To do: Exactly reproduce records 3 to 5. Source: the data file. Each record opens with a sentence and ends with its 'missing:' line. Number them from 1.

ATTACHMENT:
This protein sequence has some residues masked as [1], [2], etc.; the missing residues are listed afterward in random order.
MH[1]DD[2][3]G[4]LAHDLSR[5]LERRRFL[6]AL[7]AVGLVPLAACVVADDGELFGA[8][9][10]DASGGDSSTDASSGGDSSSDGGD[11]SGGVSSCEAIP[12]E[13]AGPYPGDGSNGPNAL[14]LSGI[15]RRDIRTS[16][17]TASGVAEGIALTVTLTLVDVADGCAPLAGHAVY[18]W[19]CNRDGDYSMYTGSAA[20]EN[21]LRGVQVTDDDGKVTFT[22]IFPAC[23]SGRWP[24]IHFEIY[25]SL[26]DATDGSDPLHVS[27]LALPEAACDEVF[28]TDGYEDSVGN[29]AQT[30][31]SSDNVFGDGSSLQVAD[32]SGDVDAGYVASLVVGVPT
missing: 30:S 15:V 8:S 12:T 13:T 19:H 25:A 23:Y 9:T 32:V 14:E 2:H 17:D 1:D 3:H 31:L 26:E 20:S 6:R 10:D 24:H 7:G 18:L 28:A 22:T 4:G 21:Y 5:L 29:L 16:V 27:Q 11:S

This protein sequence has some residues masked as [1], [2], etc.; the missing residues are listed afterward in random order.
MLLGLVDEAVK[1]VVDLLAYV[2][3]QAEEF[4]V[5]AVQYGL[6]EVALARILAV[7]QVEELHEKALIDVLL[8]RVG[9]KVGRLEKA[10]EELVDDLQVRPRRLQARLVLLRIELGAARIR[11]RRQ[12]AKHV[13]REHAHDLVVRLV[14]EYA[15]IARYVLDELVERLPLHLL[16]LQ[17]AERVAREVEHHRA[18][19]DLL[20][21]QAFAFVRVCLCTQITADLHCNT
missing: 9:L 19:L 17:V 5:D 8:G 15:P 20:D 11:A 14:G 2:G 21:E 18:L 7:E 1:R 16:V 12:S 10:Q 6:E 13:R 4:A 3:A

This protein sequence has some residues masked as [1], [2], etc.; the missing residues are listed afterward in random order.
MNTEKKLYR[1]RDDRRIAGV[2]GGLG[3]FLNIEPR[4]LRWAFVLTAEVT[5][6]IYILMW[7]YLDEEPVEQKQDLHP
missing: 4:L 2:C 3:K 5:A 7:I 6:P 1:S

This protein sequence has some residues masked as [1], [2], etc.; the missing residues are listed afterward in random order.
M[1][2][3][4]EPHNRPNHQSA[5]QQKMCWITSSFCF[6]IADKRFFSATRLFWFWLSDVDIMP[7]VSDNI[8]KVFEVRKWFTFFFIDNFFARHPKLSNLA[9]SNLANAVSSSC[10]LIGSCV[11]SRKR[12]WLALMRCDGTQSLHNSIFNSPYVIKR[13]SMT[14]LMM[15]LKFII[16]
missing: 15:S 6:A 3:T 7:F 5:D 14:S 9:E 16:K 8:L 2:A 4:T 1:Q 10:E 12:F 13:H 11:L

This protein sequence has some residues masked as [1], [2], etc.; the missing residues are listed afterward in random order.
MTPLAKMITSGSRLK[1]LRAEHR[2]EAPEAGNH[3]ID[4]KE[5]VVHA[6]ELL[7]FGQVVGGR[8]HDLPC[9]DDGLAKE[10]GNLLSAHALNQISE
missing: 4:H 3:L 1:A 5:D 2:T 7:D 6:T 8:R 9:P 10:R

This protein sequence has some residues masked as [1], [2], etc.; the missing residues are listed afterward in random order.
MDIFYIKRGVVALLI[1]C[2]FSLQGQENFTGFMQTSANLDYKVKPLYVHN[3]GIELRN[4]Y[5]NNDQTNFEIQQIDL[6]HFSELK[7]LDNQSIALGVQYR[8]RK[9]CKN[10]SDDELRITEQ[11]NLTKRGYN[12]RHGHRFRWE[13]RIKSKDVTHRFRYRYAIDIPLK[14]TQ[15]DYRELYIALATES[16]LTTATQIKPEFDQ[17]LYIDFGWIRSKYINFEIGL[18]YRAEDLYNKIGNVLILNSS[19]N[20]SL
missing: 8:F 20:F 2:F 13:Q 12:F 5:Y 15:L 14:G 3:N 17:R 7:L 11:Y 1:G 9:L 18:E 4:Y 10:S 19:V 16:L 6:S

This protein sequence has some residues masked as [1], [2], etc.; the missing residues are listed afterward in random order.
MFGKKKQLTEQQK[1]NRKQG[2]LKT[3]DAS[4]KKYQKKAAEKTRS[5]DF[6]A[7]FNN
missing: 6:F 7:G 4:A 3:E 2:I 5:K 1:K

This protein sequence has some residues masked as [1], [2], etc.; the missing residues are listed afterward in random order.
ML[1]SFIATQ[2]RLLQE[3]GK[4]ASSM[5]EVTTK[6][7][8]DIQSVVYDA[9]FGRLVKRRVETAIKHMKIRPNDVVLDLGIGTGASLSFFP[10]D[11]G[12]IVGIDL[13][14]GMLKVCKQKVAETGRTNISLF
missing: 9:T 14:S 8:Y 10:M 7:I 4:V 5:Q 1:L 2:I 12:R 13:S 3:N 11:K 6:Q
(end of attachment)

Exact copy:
This protein sequence has some residues masked as [1], [2], etc.; the missing residues are listed afterward in random order.
MNTEKKLYR[1]RDDRRIAGV[2]GGLG[3]FLNIEPR[4]LRWAFVLTAEVT[5][6]IYILMW[7]YLDEEPVEQKQDLHP
missing: 4:L 2:C 3:K 5:A 7:I 6:P 1:S

This protein sequence has some residues masked as [1], [2], etc.; the missing residues are listed afterward in random order.
M[1][2][3][4]EPHNRPNHQSA[5]QQKMCWITSSFCF[6]IADKRFFSATRLFWFWLSDVDIMP[7]VSDNI[8]KVFEVRKWFTFFFIDNFFARHPKLSNLA[9]SNLANAVSSSC[10]LIGSCV[11]SRKR[12]WLALMRCDGTQSLHNSIFNSPYVIKR[13]SMT[14]LMM[15]LKFII[16]
missing: 15:S 6:A 3:T 7:F 5:D 14:S 9:E 16:K 8:L 2:A 4:T 1:Q 10:E 12:F 13:H 11:L

This protein sequence has some residues masked as [1], [2], etc.; the missing residues are listed afterward in random order.
MTPLAKMITSGSRLK[1]LRAEHR[2]EAPEAGNH[3]ID[4]KE[5]VVHA[6]ELL[7]FGQVVGGR[8]HDLPC[9]DDGLAKE[10]GNLLSAHALNQISE
missing: 4:H 3:L 1:A 5:D 2:T 7:D 6:T 8:R 9:P 10:R